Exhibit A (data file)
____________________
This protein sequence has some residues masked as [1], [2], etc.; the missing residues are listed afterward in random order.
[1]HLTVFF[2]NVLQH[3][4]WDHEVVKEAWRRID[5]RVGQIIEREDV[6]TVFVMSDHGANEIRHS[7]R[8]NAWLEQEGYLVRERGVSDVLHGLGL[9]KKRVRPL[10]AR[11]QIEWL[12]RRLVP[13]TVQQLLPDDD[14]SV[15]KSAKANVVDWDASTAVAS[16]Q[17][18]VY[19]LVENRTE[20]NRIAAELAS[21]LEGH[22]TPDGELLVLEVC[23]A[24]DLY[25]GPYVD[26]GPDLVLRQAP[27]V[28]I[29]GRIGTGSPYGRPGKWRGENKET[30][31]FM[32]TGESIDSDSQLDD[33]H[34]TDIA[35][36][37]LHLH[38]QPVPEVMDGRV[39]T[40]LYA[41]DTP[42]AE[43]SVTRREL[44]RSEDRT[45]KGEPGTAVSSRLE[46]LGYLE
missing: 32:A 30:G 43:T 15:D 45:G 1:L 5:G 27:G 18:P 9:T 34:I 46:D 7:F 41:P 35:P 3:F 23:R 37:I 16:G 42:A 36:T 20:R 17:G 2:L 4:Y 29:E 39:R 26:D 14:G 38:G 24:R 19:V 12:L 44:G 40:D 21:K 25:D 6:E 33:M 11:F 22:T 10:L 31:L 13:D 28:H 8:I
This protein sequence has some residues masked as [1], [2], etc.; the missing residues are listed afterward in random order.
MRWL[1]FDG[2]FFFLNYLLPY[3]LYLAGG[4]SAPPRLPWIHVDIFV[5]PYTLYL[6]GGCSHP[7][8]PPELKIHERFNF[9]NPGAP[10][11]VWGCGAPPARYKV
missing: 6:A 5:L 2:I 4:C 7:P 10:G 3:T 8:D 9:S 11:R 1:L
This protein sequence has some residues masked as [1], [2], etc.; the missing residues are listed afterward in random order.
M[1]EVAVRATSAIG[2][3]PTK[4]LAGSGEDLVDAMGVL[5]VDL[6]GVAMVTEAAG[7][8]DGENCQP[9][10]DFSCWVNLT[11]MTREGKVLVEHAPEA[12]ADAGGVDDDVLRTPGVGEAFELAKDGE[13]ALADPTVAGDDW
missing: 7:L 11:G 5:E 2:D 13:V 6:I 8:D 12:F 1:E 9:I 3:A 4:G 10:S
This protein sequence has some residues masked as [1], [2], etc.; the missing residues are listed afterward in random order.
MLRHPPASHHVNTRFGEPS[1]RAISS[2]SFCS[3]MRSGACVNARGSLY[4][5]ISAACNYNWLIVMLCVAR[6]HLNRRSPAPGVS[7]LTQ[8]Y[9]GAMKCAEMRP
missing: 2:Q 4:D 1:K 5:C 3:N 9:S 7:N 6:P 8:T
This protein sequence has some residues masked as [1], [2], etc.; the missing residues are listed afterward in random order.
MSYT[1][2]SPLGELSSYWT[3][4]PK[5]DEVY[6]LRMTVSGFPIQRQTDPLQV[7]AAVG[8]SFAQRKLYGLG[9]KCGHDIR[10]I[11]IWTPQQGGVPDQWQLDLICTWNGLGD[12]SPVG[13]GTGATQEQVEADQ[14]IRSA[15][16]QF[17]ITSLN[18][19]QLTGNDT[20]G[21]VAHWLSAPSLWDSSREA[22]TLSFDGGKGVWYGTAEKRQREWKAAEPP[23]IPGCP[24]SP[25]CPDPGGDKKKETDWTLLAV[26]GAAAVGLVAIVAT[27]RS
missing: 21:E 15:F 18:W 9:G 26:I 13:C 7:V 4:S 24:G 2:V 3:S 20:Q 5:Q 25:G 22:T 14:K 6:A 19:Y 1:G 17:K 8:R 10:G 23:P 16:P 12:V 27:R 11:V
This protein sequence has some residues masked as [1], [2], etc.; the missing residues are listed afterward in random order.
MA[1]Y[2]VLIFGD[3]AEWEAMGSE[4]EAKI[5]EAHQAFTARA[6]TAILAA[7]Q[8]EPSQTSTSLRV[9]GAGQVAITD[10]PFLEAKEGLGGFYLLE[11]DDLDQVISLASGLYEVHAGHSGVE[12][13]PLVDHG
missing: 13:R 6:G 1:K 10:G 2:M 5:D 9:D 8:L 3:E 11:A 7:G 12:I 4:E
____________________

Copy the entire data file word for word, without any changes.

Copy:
This protein sequence has some residues masked as [1], [2], etc.; the missing residues are listed afterward in random order.
[1]HLTVFF[2]NVLQH[3][4]WDHEVVKEAWRRID[5]RVGQIIEREDV[6]TVFVMSDHGANEIRHS[7]R[8]NAWLEQEGYLVRERGVSDVLHGLGL[9]KKRVRPL[10]AR[11]QIEWL[12]RRLVP[13]TVQQLLPDDD[14]SV[15]KSAKANVVDWDASTAVAS[16]Q[17][18]VY[19]LVENRTE[20]NRIAAELAS[21]LEGH[22]TPDGELLVLEVC[23]A[24]DLY[25]GPYVD[26]GPDLVLRQAP[27]V[28]I[29]GRIGTGSPYGRPGKWRGENKET[30][31]FM[32]TGESIDSDSQLDD[33]H[34]TDIA[35][36][37]LHLH[38]QPVPEVMDGRV[39]T[40]LYA[41]DTP[42]AE[43]SVTRREL[44]RSEDRT[45]KGEPGTAVSSRLE[46]LGYLE
missing: 32:A 30:G 43:T 15:D 45:G 1:L 5:G 27:G 18:P 9:T 34:I 46:D 7:F 41:P 35:P 3:F 23:R 37:I 16:G 42:A 36:T 20:R 17:G 2:L 4:Y 29:E 39:R 26:D 14:G 38:G 24:R 19:V 12:L 44:G 40:D 21:K 25:D 6:E 33:M 11:F 22:T 10:L 31:L 13:D 28:H 8:I
This protein sequence has some residues masked as [1], [2], etc.; the missing residues are listed afterward in random order.
MRWL[1]FDG[2]FFFLNYLLPY[3]LYLAGG[4]SAPPRLPWIHVDIFV[5]PYTLYL[6]GGCSHP[7][8]PPELKIHERFNF[9]NPGAP[10][11]VWGCGAPPARYKV
missing: 6:A 5:L 2:I 4:C 7:P 10:G 3:T 8:D 9:S 11:R 1:L
This protein sequence has some residues masked as [1], [2], etc.; the missing residues are listed afterward in random order.
M[1]EVAVRATSAIG[2][3]PTK[4]LAGSGEDLVDAMGVL[5]VDL[6]GVAMVTEAAG[7][8]DGENCQP[9][10]DFSCWVNLT[11]MTREGKVLVEHAPEA[12]ADAGGVDDDVLRTPGVGEAFELAKDGE[13]ALADPTVAGDDW
missing: 7:L 11:G 5:E 2:D 13:V 6:I 8:D 12:F 1:E 9:I 3:A 4:G 10:S
This protein sequence has some residues masked as [1], [2], etc.; the missing residues are listed afterward in random order.
MLRHPPASHHVNTRFGEPS[1]RAISS[2]SFCS[3]MRSGACVNARGSLY[4][5]ISAACNYNWLIVMLCVAR[6]HLNRRSPAPGVS[7]LTQ[8]Y[9]GAMKCAEMRP
missing: 2:Q 4:D 1:K 5:C 3:N 9:S 7:N 6:P 8:T
This protein sequence has some residues masked as [1], [2], etc.; the missing residues are listed afterward in random order.
MSYT[1][2]SPLGELSSYWT[3][4]PK[5]DEVY[6]LRMTVSGFPIQRQTDPLQV[7]AAVG[8]SFAQRKLYGLG[9]KCGHDIR[10]I[11]IWTPQQGGVPDQWQLDLICTWNGLGD[12]SPVG[13]GTGATQEQVEADQ[14]IRSA[15][16]QF[17]ITSLN[18][19]QLTGNDT[20]G[21]VAHWLSAPSLWDSSREA[22]TLSFDGGKGVWYGTAEKRQREWKAAEPP[23]IPGCP[24]SP[25]CPDPGGDKKKETDWTLLAV[26]GAAAVGLVAIVAT[27]RS
missing: 21:E 15:F 18:W 9:G 26:I 13:C 7:V 4:S 24:G 2:V 3:S 20:Q 5:Q 25:G 22:T 14:K 6:A 19:Y 1:G 17:K 8:R 10:G 23:P 16:P 12:V 27:R 11:V
This protein sequence has some residues masked as [1], [2], etc.; the missing residues are listed afterward in random order.
MA[1]Y[2]VLIFGD[3]AEWEAMGSE[4]EAKI[5]EAHQAFTARA[6]TAILAA[7]Q[8]EPSQTSTSLRV[9]GAGQVAITD[10]PFLEAKEGLGGFYLLE[11]DDLDQVISLASGLYEVHAGHSGVE[12][13]PLVDHG
missing: 13:R 6:G 1:K 10:G 2:M 5:D 9:D 8:L 3:E 11:A 7:G 12:I 4:E